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Strange Theater by John Amen

Source: John Amen
Paperback, 112 pgs.
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Strange Theater by John Amen includes surrealism and introspection, as well as poems dedicated to individuals that speak to a broader scope of readers.  It is a peek behind the theater curtain at the backstage machinations of life and the true identity of the theater’s players.  Examining the roles of those on the stage, in the background, the understudies, and the roles that we take in our own lives, Amen takes readers on a roller coaster journey.

From "folk singer" (pg. 91)

of course you're suffering
that goes without saying
alone in yr own private tundra
staggering through the snow

Many of us feel alone with our suffering, and theater, movies, stories, and poetry often help connect us, creating tangential connections between our own suffering to that of others. Some of these poems often draw out the egoism we have about our own lives and suffering, like in “biography,” “ferry approaching in the haze/the monuments he built/he built for himself/for this reason are destined to crumble//” (pg. 17) Many of these players are haunted, haunted by their pasts, their futures, their missteps, and their inability to meet the expectations of others.

from "diaspora" (pg. 30)

last time we talked
I saw deadbolts turning in yr eyes
from light years away you demanded

Amen keeps his readers on their toes as they move from line to line and poem to poem, exploring the uncertainty in all of our lives as it plays out on the biggest stage. Strange Theater by John Amen is wonderfully disconcerting even among the most common of places and people. Imagine looking back on a body of work and seeing only a darkness — a future that hasn’t been written yet — and feel that insecurity that breeds alongside the wondrous possibilities, and you’ll know what it is to walk out on Amen’s poetic stage.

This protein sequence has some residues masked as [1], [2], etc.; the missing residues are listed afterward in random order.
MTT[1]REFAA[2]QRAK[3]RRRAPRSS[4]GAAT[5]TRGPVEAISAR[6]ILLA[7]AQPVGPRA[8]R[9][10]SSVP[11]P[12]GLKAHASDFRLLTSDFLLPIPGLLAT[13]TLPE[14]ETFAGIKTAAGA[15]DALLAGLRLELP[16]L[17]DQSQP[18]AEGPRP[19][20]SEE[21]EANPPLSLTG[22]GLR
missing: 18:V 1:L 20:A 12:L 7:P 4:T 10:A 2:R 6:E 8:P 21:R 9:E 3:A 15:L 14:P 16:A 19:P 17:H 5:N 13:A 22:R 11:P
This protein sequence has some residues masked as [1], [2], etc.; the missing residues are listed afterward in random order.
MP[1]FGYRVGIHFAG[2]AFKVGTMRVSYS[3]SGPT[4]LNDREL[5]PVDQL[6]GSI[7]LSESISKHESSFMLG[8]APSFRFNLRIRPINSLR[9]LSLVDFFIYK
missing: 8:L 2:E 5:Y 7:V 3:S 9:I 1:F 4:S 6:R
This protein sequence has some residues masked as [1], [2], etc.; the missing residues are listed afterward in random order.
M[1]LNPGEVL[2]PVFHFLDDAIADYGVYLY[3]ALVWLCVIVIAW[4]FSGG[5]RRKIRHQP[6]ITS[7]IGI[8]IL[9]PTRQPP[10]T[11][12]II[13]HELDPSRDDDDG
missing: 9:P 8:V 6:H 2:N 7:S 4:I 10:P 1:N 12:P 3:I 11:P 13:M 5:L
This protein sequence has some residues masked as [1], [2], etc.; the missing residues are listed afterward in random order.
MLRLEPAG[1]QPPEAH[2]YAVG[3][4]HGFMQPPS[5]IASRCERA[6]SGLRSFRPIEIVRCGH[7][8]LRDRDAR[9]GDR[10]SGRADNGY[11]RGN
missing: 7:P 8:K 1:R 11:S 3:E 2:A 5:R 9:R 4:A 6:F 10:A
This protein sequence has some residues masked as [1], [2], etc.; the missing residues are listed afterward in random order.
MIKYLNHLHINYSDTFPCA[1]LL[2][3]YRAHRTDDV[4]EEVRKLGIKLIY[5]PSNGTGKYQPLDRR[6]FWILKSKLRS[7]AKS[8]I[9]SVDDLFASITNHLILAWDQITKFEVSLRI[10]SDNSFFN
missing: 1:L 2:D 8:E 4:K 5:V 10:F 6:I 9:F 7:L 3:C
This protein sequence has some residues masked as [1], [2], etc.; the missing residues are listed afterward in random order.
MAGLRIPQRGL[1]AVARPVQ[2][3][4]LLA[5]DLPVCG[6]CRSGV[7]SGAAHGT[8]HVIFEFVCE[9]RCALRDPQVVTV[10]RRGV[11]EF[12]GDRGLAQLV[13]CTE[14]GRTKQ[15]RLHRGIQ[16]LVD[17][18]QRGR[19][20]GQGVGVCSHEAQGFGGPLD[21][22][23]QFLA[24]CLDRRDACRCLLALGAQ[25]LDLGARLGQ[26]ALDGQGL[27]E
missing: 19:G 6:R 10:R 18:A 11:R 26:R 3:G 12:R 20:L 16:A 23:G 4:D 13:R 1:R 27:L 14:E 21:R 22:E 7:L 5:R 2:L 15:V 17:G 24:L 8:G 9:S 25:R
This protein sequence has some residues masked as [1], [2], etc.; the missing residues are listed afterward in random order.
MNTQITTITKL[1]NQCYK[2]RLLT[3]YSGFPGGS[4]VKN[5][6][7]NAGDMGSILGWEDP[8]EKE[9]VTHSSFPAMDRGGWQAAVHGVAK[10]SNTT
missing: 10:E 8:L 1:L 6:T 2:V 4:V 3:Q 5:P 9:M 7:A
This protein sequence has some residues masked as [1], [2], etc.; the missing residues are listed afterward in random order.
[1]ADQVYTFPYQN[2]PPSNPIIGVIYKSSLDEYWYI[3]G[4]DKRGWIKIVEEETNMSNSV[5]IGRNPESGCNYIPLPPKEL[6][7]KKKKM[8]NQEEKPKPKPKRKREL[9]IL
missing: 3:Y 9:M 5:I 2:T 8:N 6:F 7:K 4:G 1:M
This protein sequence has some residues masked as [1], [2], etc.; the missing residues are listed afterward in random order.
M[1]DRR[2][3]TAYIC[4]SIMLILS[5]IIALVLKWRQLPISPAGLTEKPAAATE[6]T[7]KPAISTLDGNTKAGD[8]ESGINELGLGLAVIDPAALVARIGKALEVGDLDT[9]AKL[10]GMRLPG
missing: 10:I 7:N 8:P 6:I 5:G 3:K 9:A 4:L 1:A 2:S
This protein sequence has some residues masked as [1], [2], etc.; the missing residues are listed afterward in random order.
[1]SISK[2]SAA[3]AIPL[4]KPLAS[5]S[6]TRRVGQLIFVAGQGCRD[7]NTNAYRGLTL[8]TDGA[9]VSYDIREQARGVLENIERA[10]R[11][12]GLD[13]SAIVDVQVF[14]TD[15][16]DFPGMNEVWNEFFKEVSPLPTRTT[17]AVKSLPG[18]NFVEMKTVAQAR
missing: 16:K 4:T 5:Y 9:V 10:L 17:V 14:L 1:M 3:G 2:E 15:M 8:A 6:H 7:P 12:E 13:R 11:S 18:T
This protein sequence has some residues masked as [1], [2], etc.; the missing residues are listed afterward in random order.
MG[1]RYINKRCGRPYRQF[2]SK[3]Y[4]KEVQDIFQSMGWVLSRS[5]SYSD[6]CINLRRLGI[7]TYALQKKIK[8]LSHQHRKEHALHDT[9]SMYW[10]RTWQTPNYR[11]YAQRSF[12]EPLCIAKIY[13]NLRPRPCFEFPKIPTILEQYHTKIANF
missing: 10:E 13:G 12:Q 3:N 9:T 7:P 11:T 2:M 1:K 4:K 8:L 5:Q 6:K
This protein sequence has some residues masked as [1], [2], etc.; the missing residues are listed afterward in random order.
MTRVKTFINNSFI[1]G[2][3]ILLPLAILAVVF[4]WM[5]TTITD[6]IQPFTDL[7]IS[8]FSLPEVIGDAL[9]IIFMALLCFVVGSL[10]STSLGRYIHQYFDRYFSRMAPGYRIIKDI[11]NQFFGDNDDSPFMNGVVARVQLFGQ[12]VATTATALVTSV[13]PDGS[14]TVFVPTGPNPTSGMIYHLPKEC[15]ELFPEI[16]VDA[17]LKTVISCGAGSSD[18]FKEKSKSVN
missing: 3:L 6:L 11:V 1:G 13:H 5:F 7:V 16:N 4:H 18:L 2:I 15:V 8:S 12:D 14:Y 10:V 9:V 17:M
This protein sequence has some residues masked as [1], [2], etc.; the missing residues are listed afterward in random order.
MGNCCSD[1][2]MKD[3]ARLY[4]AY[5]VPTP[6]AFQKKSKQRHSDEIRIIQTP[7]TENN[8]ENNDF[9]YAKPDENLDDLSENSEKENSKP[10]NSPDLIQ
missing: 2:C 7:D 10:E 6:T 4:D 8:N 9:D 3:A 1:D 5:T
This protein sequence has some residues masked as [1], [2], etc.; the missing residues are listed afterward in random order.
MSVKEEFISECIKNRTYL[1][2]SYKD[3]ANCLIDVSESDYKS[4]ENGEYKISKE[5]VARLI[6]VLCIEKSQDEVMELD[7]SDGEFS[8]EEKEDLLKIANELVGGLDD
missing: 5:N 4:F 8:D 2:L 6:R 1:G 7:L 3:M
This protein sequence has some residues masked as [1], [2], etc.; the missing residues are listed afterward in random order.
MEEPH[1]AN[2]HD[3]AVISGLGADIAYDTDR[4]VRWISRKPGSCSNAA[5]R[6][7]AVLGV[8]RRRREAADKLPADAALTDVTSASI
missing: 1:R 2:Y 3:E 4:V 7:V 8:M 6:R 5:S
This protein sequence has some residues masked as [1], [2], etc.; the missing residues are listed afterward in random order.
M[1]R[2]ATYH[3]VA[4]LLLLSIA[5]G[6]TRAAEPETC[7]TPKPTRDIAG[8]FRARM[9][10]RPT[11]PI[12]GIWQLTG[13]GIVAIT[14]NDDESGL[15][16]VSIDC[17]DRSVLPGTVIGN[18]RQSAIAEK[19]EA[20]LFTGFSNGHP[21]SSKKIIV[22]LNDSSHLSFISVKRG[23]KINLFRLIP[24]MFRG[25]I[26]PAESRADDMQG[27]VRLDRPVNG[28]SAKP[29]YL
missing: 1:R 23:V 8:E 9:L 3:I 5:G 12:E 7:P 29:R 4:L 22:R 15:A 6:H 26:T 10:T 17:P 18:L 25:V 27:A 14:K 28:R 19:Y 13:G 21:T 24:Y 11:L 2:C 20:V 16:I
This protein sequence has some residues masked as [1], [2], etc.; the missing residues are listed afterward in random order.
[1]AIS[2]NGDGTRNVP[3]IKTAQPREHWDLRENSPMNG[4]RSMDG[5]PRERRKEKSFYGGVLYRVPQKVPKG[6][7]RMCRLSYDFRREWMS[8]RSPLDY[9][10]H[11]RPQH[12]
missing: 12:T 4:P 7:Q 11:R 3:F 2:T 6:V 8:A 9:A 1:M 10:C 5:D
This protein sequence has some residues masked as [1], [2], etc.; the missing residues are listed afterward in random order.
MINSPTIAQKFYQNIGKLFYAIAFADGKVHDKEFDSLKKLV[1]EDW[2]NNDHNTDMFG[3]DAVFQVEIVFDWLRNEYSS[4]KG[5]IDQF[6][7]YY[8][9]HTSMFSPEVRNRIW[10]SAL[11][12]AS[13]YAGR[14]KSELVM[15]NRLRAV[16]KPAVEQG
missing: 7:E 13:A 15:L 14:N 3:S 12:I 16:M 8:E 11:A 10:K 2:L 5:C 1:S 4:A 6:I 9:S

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About the Poet:

John Amen is the author of three collections of poetry: Christening the Dancer (Uccelli Press 2003), More of Me Disappears (Cross-Cultural Communications 2005), and At the Threshold of Alchemy (Presa 2009), and has released two folk/folk rock CDs, All I’ll Never Need and Ridiculous Empire (Cool Midget 2004, 2008). His poetry has appeared in various journals and anthologies, including, most recently, Rattle, The New York Quarterly, The International Poetry Review, Gargoyle, and Blood to Remember. He is also an artist, working primarily with acrylics on canvas. Amen travels widely giving readings, doing musical performances, and conducting workshops. He founded and continues to edit the award-winning literary bimonthly, The Pedestal Magazine.

The New Arcana by John Amen and Daniel Y. Harris

The New Arcana by John Amen and Daniel Y. Harris is highly experimental and mixes poetry with photos and art, and much more.  It is broken down into five sections, preceded by a list of dramatic personas in a couple of instances, which in fact set the stage for what comes next.  While experimental in form, there are traditional elements as well, including references to Greek myths and the journey of Odysseus.  Through this experimentation, readers must pay closer attention to the words, phrases, fonts, and other elements in the collection to discern meaning or the story.  This is a thinking reader’s book, but it’s also a book of pure lunacy and fun as the personas take over and yell at one another in a banter that just generates smirks and laughs.

“‘You really need to figure out what’s next for you, Sadie.
Math, theology, whatever. Why don’t you put out a book?’ (Jughead)
‘Well, Jug, the truth is, you’re my first book.
I’ve been editing you since we met.’ (Sadie)” (page 17)

In many ways, looking at the verse on the page and the conversation often resemble the complex nature of compositions made by musicians.  When looked at in pieces, these compositions can befuddle casual viewers, but when put together and played in conjunction, the music soars and fills the soul.  In this piece, there seem to be elements of Jazz, a musicality that leaps off the page in a mixture of elements that like the collaboration of Amen and Harris works well.  However, the improvisation can be overwrought in some instances.